More than 40 million Americans eat pizza on any given day, and today, one in six males between the ages of 2 and 39 will eat pizza for breakfast, lunch or dinner.
Although we didn't invent pizza, Americans consume more of it than any other country.
Take a look at how this popular pie evolved from an inexpensive Italian food in the 1700s to a staple of the American diet.
A slice of history
Flatbreads with toppings aren't unique to Italy, but pizza can trace its roots back to Naples, where flatbreads topped with tomatoes, cheese and anchovies first became popular in the 18th century.
Frequently sold by street vendors, these early pizzas were affordable and could be consumed quickly, making them an ideal food.
In 1861, Italy unified, and when King Umberto I and Queen Margherita visited Naples, they dined on pizza. According to legend, the queen’s favorite pizza was the simple pie topped with cheese, tomatoes and basil, so pizza Margherita was named after her.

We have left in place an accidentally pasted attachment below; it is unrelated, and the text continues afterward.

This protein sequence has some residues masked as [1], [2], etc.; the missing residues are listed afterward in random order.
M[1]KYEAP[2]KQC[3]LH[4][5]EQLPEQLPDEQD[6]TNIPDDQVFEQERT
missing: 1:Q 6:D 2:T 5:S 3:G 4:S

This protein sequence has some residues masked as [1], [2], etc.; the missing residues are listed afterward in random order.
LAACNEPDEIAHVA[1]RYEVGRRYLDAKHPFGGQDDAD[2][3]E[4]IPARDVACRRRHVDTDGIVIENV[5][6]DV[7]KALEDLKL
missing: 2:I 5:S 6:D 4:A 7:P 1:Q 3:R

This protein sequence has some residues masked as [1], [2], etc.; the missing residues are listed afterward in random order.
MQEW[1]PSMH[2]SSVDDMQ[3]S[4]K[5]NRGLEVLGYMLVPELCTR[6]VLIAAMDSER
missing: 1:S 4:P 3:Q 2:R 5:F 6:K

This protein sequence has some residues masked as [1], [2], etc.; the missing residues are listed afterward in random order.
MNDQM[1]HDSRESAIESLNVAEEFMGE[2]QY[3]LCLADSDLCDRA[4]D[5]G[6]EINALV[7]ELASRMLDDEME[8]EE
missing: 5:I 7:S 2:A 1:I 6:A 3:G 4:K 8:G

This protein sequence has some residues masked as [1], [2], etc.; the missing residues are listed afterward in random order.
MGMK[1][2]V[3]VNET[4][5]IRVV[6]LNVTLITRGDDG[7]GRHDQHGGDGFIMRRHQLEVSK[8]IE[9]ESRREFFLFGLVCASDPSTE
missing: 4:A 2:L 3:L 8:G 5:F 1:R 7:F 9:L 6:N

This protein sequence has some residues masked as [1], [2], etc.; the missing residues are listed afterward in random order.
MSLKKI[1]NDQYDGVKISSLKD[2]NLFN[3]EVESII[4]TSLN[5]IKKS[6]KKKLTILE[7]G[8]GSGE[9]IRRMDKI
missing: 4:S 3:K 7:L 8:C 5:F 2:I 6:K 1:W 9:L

Although other cultures ate foods similar to pizza, it wasn't until the 1940s that pizza would become well-known outside of Italy.
As Italian immigrants made their home in the New World, they began replicating pizza in American cities, and the first documented U.S. pizzeria, G. Lombardi's, officially opened in New York in 1905.
After World War II, as more Italian-Americans migrated into cities and suburbs, pizza became increasingly popular. It was seen not as an ethnic food, but as something fast and inexpensive, and "American pizza" quickly spread to the rest of the world.
"Like blue jeans and rock and roll, the rest of the world, including the Italians, picked up on pizza just because it was American," author John Mariani writes in "How Italian Food Conquered the World."
But just because pizza has strong Italian roots and gained mass appeal in America doesn't mean it hasn't adapted to local tastes. Take a look at the infographic below to see how various countries eat their pie.